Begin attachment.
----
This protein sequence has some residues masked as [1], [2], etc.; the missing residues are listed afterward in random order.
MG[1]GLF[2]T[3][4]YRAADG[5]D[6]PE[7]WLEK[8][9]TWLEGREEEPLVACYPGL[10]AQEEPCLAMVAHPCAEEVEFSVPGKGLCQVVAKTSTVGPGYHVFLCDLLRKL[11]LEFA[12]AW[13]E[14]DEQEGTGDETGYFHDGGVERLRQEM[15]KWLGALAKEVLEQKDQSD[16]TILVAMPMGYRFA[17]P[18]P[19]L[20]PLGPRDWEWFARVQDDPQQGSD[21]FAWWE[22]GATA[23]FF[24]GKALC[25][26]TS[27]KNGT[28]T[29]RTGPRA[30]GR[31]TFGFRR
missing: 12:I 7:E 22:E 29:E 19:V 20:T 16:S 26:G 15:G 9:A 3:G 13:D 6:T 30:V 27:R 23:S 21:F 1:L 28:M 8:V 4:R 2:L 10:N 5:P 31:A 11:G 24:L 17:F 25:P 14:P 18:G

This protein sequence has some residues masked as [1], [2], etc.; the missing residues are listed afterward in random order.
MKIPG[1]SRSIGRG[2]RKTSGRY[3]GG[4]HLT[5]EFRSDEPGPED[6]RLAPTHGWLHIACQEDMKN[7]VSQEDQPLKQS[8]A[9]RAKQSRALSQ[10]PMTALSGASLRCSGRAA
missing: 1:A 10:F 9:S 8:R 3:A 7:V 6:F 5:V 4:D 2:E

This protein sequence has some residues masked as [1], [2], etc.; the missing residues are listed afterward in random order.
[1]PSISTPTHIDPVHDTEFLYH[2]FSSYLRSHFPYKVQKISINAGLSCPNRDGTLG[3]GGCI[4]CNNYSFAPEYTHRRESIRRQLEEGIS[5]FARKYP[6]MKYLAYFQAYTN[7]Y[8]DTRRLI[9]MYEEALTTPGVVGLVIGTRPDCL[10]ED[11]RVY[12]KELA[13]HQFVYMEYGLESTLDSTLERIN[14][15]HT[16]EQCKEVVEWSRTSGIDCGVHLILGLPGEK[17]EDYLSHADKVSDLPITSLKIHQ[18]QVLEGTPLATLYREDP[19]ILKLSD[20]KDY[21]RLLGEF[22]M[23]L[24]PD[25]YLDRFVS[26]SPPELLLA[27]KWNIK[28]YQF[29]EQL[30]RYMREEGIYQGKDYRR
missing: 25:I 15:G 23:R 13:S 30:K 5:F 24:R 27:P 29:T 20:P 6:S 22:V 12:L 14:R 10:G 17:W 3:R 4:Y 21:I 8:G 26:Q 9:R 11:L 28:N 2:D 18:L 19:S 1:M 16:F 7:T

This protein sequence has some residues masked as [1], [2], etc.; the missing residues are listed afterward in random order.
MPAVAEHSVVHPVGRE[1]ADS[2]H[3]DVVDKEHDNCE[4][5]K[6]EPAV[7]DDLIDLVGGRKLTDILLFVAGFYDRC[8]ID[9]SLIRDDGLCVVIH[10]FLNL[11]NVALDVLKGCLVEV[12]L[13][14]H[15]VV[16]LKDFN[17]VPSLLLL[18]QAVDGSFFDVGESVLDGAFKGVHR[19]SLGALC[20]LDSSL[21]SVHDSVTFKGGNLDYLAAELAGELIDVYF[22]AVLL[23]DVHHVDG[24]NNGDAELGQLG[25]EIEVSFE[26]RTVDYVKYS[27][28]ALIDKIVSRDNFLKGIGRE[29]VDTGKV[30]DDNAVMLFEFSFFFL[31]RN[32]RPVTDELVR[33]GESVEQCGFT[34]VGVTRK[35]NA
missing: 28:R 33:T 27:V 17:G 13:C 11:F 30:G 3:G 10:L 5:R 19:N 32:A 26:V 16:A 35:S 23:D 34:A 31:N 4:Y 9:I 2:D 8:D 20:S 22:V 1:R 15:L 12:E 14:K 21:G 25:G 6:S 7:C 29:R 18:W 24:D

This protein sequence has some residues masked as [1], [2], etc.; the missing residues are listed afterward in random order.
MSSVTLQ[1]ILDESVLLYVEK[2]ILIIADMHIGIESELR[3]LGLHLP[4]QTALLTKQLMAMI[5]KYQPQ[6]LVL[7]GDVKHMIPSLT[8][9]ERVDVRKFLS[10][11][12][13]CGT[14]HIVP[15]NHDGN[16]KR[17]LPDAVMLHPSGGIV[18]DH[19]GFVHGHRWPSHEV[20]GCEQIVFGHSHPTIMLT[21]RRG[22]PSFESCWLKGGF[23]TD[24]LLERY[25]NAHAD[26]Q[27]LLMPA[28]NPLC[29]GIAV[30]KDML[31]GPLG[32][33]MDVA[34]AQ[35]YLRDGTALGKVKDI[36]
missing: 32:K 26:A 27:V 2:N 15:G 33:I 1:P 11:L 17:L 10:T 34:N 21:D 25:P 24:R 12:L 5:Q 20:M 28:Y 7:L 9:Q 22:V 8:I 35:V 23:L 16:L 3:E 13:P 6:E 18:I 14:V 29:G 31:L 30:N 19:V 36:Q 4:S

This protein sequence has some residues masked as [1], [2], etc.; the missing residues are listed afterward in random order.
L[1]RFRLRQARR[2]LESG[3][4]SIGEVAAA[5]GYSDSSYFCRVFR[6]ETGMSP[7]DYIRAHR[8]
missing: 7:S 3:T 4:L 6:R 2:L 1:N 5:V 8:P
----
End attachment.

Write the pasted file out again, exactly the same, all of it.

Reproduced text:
This protein sequence has some residues masked as [1], [2], etc.; the missing residues are listed afterward in random order.
MG[1]GLF[2]T[3][4]YRAADG[5]D[6]PE[7]WLEK[8][9]TWLEGREEEPLVACYPGL[10]AQEEPCLAMVAHPCAEEVEFSVPGKGLCQVVAKTSTVGPGYHVFLCDLLRKL[11]LEFA[12]AW[13]E[14]DEQEGTGDETGYFHDGGVERLRQEM[15]KWLGALAKEVLEQKDQSD[16]TILVAMPMGYRFA[17]P[18]P[19]L[20]PLGPRDWEWFARVQDDPQQGSD[21]FAWWE[22]GATA[23]FF[24]GKALC[25][26]TS[27]KNGT[28]T[29]RTGPRA[30]GR[31]TFGFRR
missing: 12:I 7:E 22:E 29:E 19:V 20:T 16:S 26:G 15:G 9:A 3:G 13:D 6:T 30:V 27:R 23:S 21:F 1:L 28:M 8:V 4:R 2:L 10:N 5:P 31:A 11:G 24:L 17:F 25:P 14:P 18:G

This protein sequence has some residues masked as [1], [2], etc.; the missing residues are listed afterward in random order.
MKIPG[1]SRSIGRG[2]RKTSGRY[3]GG[4]HLT[5]EFRSDEPGPED[6]RLAPTHGWLHIACQEDMKN[7]VSQEDQPLKQS[8]A[9]RAKQSRALSQ[10]PMTALSGASLRCSGRAA
missing: 1:A 10:F 9:S 8:R 3:A 7:V 6:F 5:V 4:D 2:E

This protein sequence has some residues masked as [1], [2], etc.; the missing residues are listed afterward in random order.
[1]PSISTPTHIDPVHDTEFLYH[2]FSSYLRSHFPYKVQKISINAGLSCPNRDGTLG[3]GGCI[4]CNNYSFAPEYTHRRESIRRQLEEGIS[5]FARKYP[6]MKYLAYFQAYTN[7]Y[8]DTRRLI[9]MYEEALTTPGVVGLVIGTRPDCL[10]ED[11]RVY[12]KELA[13]HQFVYMEYGLESTLDSTLERIN[14][15]HT[16]EQCKEVVEWSRTSGIDCGVHLILGLPGEK[17]EDYLSHADKVSDLPITSLKIHQ[18]QVLEGTPLATLYREDP[19]ILKLSD[20]KDY[21]RLLGEF[22]M[23]L[24]PD[25]YLDRFVS[26]SPPELLLA[27]KWNIK[28]YQF[29]EQL[30]RYMREEGIYQGKDYRR
missing: 25:I 15:G 23:R 13:S 30:K 5:F 24:R 27:P 29:T 20:P 6:S 22:V 12:L 14:R 10:G 17:W 3:R 4:Y 21:I 8:G 26:Q 9:R 11:L 28:N 2:D 18:L 19:S 1:M 16:F 7:T

This protein sequence has some residues masked as [1], [2], etc.; the missing residues are listed afterward in random order.
MPAVAEHSVVHPVGRE[1]ADS[2]H[3]DVVDKEHDNCE[4][5]K[6]EPAV[7]DDLIDLVGGRKLTDILLFVAGFYDRC[8]ID[9]SLIRDDGLCVVIH[10]FLNL[11]NVALDVLKGCLVEV[12]L[13][14]H[15]VV[16]LKDFN[17]VPSLLLL[18]QAVDGSFFDVGESVLDGAFKGVHR[19]SLGALC[20]LDSSL[21]SVHDSVTFKGGNLDYLAAELAGELIDVYF[22]AVLL[23]DVHHVDG[24]NNGDAELGQLG[25]EIEVSFE[26]RTVDYVKYS[27][28]ALIDKIVSRDNFLKGIGRE[29]VDTGKV[30]DDNAVMLFEFSFFFL[31]RN[32]RPVTDELVR[33]GESVEQCGFT[34]VGVTRK[35]NA
missing: 28:R 33:T 27:V 17:G 13:C 11:F 30:G 3:G 10:L 5:R 19:N 32:A 26:V 16:A 35:S 23:D 34:A 31:N 4:Y 9:I 2:D 8:D 20:S 22:V 1:R 15:L 12:E 14:K 21:G 25:G 6:S 7:C 29:R 18:W 24:D

This protein sequence has some residues masked as [1], [2], etc.; the missing residues are listed afterward in random order.
MSSVTLQ[1]ILDESVLLYVEK[2]ILIIADMHIGIESELR[3]LGLHLP[4]QTALLTKQLMAMI[5]KYQPQ[6]LVL[7]GDVKHMIPSLT[8][9]ERVDVRKFLS[10][11][12][13]CGT[14]HIVP[15]NHDGN[16]KR[17]LPDAVMLHPSGGIV[18]DH[19]GFVHGHRWPSHEV[20]GCEQIVFGHSHPTIMLT[21]RRG[22]PSFESCWLKGGF[23]TD[24]LLERY[25]NAHAD[26]Q[27]LLMPA[28]NPLC[29]GIAV[30]KDML[31]GPLG[32][33]MDVA[34]AQ[35]YLRDGTALGKVKDI[36]
missing: 32:K 26:A 27:V 2:N 15:G 33:I 1:P 11:L 17:L 10:T 34:N 21:D 25:P 24:R 12:L 5:Q 20:M 28:Y 7:L 9:Q 22:V 8:I 35:V 23:L 16:L 3:E 13:P 6:E 18:I 14:V 29:G 31:L 30:N 19:V 36:Q 4:S

This protein sequence has some residues masked as [1], [2], etc.; the missing residues are listed afterward in random order.
L[1]RFRLRQARR[2]LESG[3][4]SIGEVAAA[5]GYSDSSYFCRVFR[6]ETGMSP[7]DYIRAHR[8]
missing: 7:S 3:T 4:L 6:R 2:L 1:N 5:V 8:P